Attorneys defending a personal injury case must strike a delicate balance between vigorously representing their client without coming across as cold and unsympathetic to a plaintiff’s condition. And in the latest episode of CVN’s Trial Technique Spotlight, Shane Read, one of the country’s preeminent trial presentation experts, analyzes how Allison Brown masterfully struck that balance in her opening statement at a talc trial against Johnson & Johnson, laying the groundwork for a defense verdict in the case.
Brown, of Skadden Arps Slate Meagher & Flom, represented J&J at trial against Vickie Forrest, who claimed her use of Johnson's Baby Powder caused her ovarian cancer. The 2019 trial was in Missouri’s 22nd Judicial Circuit, in St. Louis, where, a year earlier, another jury had awarded $4.69 billion to a group of plaintiffs with similar claims against the company.
Early in her opening statement, Brown acknowledged the gravity of Forrest’s cancer. “Many of us have had cancer touch our own families and we know what a horrible thing it is to go through,” Brown told jurors, adding that everyone was heartened knowing Forrest was in remission. “Whatever side you’re on,” she said, “as a human being, that is a good thing.”
Read says Brown’s acknowledgment of Forrest’s cancer and her sincere expression of sympathy were critical in helping to humanize J&J.
“What Alli Brown does so well is that she is so authentic and sincere in her feelings for a plaintiff who has had ovarian cancer and suffered through it,” Read says, adding that Brown’s sympathy over the situation wasn’t expressed simply through the words she used but how she used them. “You can tell it by her eye contact, her emotions. She’s not reading notes. And her sincerity humanizes Johnson & Johnson by the fact that she cares about the plaintiff, even though the plaintiff is bringing very serious allegations against her client.”
That brief but powerful acknowledgment allows Brown to then focus on what she says is the scientific evidence that will clear J&J.
“And in defending this case and proving to you the safety of Baby Powder, nothing [defense counsel Michael Brown] or I do is intended in any way to disrespect Ms. Forrest or to take away from what she went through,” Brown says. “But you’re going to hear the science and the evidence in this case that’s going to show that Baby Powder had nothing to do with her ovarian cancer.”
“By just connecting with the jurors on a human level,” Read says, “she is then able to say that we want you to focus on the facts and not be swayed by the emotions that the plaintiff’s attorney is going to bring in this case.”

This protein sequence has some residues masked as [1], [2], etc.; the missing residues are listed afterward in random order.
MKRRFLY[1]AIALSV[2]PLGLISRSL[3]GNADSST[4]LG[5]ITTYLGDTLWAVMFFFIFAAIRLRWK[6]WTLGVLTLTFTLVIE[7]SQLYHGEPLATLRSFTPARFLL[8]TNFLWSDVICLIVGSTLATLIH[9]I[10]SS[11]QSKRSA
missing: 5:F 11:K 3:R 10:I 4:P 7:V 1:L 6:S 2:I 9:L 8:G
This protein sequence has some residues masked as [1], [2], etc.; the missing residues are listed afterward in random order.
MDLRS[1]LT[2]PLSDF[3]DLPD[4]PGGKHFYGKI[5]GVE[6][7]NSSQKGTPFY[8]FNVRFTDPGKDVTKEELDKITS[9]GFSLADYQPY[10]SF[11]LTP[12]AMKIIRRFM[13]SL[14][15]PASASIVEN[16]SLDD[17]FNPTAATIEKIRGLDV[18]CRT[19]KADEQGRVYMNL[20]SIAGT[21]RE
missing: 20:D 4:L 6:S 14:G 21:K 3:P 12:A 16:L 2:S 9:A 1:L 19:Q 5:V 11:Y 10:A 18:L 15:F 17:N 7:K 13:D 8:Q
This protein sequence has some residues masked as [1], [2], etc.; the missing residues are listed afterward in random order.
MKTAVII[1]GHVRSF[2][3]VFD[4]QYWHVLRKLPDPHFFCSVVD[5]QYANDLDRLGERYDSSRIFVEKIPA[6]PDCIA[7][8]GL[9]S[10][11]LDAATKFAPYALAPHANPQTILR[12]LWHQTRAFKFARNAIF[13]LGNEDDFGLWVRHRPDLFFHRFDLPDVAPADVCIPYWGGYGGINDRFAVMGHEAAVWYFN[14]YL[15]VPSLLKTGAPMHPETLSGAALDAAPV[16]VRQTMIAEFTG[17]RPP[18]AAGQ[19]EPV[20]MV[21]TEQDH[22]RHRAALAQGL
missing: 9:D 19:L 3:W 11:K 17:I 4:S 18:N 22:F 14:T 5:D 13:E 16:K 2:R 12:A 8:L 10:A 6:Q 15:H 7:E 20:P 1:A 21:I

That kind of acknowledgment of a plaintiff’s condition is critical to avoid potentially alienating or angering a jury as you raise your defense. But he said it’s an acknowledgment attorneys often fail to make, because of their laser-like focus on the defense itself.
“Most defense attorneys never do that,” Read says of Brown's acknowledgment. “They’re often in denial, and then they just go into a battle against the plaintiff, instead of the approach that Allison Brown took. [Brown’s approach is] a wonderful tip to learn from.”
Jurors ultimately cleared J&J of liability for Forrest’s cancer, in a trial where her attorneys sought $20 million in compensatory damages and up to $5 billion in punitives.
And Read’s analysis of Brown’s powerful opening statement acknowledgment is part of CVN’s new series Trial Technique Spotlight, with Shane Read.
Read is a nationally recognized expert and award-winning author who has helped thousands of lawyers transform their deposition, trial, and oral advocacy skills through in-house training programs, one-on-one coaching, and keynote speeches. And in each episode of Trial Technique Spotlight, he’ll use CVN courtroom video to detail the verdict-winning trial techniques the nation’s top attorneys use, and how to best use them in your own cases.
Watch for future episodes of Trial Technique Spotlight throughout each month.
Email Arlin Crisco at firstname.lastname@example.org.
Watch Shane Read break down how Mark Lanier used the Rule of 3 in his opening statement of a blockbuster talc trial against J&J.
Watch Forrest, et al. v. Johnson & Johnson, et al. on demand.
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